Is BPM Dead, Long Live Microservices? By Luis Weir

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With the massive uptake of Microservices Architecture -industry wide- and with it, the adoption of patterns such as Event Sourcing, CQRS and Saga as the means for Microservices to asynchronously communicate with each and effectively "choreograph" business processes, it might seem as if the days of process orchestration using BPM engines (e.g. Oracle Process Cloud now also part of Oracle Integration Cloud, Pega, Appian, etc) or BPEL (or BPEL-like) engines are over.

Although the use of choreography and associated patterns (such as the aforementioned) makes tons of sense in many use cases, I’ve come across a number of them where choreography can be impractical.

Some examples:

  • Data needs to be collected and aggregated from multiple services -e.g. check the Microservice.io Composition pattern. Note that this pattern doesn’t necessarily implies that an orchestration is required. Could be that data is collected and aggregated (not transformed) into a single response. But if data collected from multiple sources needs to also be transformed into a common response payload, then it feels pretty close to one of the typical use cases for orchestration.
  • The process is human-centric and can’t be fully automated. Basically at some point a human has to take an action in other for the process to complete (e.g. approval of a credit card application, or a credit check) -BPM/Orchestration tools tend to be quite good at this.
  • There is a need to have very clear visibility of the end to end business processes. In traditional BPM tools, this is fairly straight forward, with Choreography / Events, although possible to monitor individual events, a form of correlation would be required to build an end to end view on the status of a business process. Read the complete article here.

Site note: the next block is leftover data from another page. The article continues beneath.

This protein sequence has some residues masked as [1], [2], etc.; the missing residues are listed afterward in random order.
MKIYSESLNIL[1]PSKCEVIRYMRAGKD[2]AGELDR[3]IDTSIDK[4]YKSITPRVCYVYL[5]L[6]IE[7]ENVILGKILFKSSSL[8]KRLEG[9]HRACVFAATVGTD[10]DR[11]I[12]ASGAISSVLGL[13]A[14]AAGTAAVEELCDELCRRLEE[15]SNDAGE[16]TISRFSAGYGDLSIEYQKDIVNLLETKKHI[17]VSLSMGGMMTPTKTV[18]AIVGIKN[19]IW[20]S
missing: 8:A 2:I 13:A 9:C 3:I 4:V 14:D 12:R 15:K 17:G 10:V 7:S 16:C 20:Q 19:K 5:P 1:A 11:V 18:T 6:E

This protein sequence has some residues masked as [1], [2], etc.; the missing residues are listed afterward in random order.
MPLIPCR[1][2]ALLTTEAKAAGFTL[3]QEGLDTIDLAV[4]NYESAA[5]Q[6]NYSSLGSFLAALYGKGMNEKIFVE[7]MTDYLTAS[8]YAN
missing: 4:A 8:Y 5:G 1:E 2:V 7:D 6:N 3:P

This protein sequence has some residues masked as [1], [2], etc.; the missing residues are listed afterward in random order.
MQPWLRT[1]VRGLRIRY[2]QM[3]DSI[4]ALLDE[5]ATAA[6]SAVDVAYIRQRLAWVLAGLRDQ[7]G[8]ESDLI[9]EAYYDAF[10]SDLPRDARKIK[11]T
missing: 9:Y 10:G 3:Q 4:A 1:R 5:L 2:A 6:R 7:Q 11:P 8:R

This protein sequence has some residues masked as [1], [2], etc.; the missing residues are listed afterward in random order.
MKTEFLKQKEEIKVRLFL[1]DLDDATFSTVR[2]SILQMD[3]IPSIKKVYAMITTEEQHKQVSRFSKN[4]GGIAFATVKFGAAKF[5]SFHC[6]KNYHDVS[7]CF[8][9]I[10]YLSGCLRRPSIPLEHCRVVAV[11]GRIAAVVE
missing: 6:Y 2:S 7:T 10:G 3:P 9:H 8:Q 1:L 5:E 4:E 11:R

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Technorati Tags: SOA Community,Oracle SOA,Oracle BPM,OPN,Jürgen Kress

About Jürgen Kress
As a middleware expert Jürgen works at Oracle EMEA Alliances and Channels, responsible for Oracle’s EMEA Fusion Middleware partner business. He is the founder of the Oracle SOA & BPM and the WebLogic Partner Communities and the global Oracle Partner Advisory Councils. With more than 5000 members from all over the world the Middleware Partner Community is the most successful and active community at Oracle. Jürgen manages the community with monthly newsletters, webcasts and conferences. He hosts his annual Fusion Middleware Partner Community Forums and the Fusion Middleware Summer Camps, where more than 200 partners get product updates, roadmap insights and hands-on trainings. Supplemented by many web 2.0 tools like twitter, discussion forums, online communities, blogs and wikis. For the SOA & Cloud Symposium by Thomas Erl, Jürgen is a member of the steering board. He is also a frequent speaker at conferences like the SOA & BPM Integration Days, JAX, UKOUG, OUGN, or OOP.

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